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Wanted cast iron: was given le creuset

I asked for a cast iron skillet for Christmas and was kindly given a le creuset enameled cast iron pan. However, after reading online about bare cast iron vs. enameled, i think i would have prefered the bare. But, I know that the LC is pretty expensive. Would I be crazy to return it and get a $25 lodge skillet? I have never owned cast iron before, but I like to cook. I wanted cast iron because I don't want the chemicals of teflon. Also, i want to make delicious crusty corn bread and nicely seared beef. Can I still do this in the LC? All the reviews seem to prefer the bare cast iron, so why would anyone pay 4x as much for a not-as-good pan?

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  1. For me your corn bread alone says,exchange it.You were gifted a lovely pan that would be my second choice to cast iron.

    1. i would want to make sure the pan you desire (or were gifted) goes w/ my cooktop surface -

      also - if you can find vintage at the rummage (cast iron) - go for it - tho again, what is your cooktop?

      i have been hankering after le creuset

      how come restaurants on all those shows can use the resto supply brand?

      8 Replies
      1. re: Georgia Strait

        I agree with this. Keep the enameled pan and find a good
        used Wagner Ware or Griswold at a flea market/antique mall.
        The vintage iron is much nicer than the Lodge.

        1. re: bbqboy

          But what is the point of having both? Should I just take the enameled back? I don't like having lots of stuff, I'd rather just have the one that is better. Or is there a time for the enamaled and a time for the bare?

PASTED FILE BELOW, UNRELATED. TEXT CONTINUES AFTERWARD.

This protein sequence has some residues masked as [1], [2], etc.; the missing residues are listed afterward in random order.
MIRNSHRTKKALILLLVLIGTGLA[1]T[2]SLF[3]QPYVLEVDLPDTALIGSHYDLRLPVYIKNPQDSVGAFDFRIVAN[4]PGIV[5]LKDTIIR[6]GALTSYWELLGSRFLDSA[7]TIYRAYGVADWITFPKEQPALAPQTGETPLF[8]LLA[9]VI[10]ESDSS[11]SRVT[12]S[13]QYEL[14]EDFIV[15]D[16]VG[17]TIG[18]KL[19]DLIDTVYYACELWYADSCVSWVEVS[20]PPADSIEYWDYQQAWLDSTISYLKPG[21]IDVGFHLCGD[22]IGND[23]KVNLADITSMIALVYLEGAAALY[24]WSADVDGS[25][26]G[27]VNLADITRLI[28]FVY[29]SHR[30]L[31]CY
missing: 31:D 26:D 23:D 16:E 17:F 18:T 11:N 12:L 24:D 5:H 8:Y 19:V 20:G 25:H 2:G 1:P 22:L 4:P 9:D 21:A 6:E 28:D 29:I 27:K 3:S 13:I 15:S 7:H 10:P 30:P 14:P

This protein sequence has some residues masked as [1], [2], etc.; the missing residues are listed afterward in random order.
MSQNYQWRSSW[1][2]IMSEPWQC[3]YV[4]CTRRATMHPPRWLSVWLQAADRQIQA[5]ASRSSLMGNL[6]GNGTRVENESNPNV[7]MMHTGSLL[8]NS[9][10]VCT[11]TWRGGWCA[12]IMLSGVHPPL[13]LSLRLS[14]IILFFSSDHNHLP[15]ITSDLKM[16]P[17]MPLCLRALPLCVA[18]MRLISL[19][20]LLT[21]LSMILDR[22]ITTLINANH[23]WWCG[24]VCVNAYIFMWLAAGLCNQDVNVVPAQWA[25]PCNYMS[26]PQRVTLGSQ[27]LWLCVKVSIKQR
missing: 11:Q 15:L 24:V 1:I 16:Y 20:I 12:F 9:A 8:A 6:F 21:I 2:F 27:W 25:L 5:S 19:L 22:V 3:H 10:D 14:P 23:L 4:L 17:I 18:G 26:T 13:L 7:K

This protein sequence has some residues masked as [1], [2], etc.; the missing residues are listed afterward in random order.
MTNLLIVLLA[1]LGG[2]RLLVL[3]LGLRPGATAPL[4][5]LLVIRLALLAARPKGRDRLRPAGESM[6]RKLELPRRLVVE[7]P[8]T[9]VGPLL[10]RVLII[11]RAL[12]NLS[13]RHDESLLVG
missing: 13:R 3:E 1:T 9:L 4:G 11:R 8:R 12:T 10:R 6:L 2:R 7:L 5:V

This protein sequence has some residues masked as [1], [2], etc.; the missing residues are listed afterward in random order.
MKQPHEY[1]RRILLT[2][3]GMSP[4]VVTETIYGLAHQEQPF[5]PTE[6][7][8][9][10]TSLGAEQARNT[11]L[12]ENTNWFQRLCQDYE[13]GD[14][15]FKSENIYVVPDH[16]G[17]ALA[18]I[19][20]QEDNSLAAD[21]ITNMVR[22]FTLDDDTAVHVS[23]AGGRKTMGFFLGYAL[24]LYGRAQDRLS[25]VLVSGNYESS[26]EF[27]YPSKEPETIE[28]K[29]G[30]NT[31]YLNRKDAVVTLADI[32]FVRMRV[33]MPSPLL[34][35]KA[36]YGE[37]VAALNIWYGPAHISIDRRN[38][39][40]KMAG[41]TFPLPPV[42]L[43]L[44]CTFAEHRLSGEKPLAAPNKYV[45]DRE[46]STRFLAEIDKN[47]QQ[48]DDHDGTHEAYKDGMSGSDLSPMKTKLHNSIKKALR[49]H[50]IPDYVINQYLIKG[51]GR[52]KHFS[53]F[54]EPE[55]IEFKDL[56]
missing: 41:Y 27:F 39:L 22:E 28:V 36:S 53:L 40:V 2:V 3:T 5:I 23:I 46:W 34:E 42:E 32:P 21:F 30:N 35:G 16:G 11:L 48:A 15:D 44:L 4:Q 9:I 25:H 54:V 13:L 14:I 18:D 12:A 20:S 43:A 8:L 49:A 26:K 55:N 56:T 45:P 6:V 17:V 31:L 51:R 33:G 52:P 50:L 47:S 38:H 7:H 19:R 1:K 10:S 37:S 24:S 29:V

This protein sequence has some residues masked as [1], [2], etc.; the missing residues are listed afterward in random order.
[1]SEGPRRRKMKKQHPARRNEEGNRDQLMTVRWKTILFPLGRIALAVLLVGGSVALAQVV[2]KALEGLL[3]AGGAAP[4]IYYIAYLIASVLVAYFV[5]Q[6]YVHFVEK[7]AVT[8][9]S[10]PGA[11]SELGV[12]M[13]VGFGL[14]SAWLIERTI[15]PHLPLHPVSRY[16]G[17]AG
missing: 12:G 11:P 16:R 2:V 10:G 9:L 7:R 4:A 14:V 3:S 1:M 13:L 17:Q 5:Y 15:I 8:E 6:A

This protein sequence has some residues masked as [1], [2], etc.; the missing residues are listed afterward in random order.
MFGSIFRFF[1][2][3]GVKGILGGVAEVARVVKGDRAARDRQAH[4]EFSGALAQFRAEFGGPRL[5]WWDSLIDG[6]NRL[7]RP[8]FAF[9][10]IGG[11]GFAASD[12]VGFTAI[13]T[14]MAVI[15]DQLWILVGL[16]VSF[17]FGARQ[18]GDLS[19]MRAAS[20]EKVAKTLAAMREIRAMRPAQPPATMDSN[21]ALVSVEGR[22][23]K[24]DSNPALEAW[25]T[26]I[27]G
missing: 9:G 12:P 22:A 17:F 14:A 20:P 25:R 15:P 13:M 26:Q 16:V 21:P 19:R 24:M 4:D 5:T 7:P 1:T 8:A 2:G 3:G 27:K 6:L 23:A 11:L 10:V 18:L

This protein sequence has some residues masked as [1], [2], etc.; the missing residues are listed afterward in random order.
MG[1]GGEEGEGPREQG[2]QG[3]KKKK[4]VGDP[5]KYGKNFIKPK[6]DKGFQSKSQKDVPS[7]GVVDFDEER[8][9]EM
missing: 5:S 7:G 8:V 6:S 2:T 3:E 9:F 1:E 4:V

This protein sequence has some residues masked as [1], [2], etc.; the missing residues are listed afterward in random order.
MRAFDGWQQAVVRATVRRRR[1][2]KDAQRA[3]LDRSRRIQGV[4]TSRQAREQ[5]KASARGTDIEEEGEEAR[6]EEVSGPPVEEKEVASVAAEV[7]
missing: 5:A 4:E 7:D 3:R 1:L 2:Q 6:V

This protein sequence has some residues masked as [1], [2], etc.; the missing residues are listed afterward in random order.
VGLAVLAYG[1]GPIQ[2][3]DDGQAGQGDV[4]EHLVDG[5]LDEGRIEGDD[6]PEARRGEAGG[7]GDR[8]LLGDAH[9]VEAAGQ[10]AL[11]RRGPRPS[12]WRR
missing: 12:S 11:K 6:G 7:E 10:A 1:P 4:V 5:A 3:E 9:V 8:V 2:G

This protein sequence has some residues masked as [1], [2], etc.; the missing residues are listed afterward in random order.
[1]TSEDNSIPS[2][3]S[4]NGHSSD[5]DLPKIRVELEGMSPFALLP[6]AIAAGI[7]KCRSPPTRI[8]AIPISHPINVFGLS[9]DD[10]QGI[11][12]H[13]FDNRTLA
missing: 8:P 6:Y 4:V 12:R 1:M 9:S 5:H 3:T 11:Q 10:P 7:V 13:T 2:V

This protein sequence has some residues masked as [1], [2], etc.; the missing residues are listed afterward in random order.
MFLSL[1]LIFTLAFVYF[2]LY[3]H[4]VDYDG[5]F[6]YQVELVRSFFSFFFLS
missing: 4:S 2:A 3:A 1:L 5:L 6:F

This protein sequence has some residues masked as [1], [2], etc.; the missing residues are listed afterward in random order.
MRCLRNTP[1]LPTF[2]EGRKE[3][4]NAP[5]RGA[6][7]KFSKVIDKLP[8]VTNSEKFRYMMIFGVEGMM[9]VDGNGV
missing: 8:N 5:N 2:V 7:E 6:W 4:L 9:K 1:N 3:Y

1. re: Barretts08

            You can do many more things with the LeCruset, just not make cornbread. I guess I'm a cookware fanatic though, so I could never have too many.

            1. re: bbqboy

              Why wouldn't Le Creuset work for corn bread? Makes no sense to me.

              1. re: Rick

                Of course it would work. I don't get this discussion. LC is good stuff, and that was an expensive gift, The real point of cast iron is that you can use higher heat and stability of heat. Season it properly then heat it up, turn off the heat, then cook eggs in the residual heat to see what I mean.

                Enjoy.

          2. re: bbqboy

            I couldn't agree more. Love my Griswolds and my LC. I thank my MIL for introducing me to both.

            1. re: bbqboy

              >The vintage iron is much nicer than the Lodge<

              This is a matter of opinion. Just because you like it better, does not mean that it is better. Though I have vintage CI skillets, I prefer my new model Lodge skillets and use them almost daily

              1. re: dixiegal

                I just don't think the iron used in newer frying pans can match
                that of "vintage" ones from the golden age of skillets.
                Subjective, I know.
                Now I'll have to look for evidence to back this up. :)
                This guy agrees that the grain was finer in the old days,
                but again, it seems to be just his opinion.
                http://www.eattheweeds.com/cast-iron-...

          3. Enamled cast iron is like a quasi non-stick cast iron.

            Bare cast iron can give you better results but LC will give you more consistent results with less hassle.

            If you don't season and properly take care of your bare cast iron pans then you have rust in your food.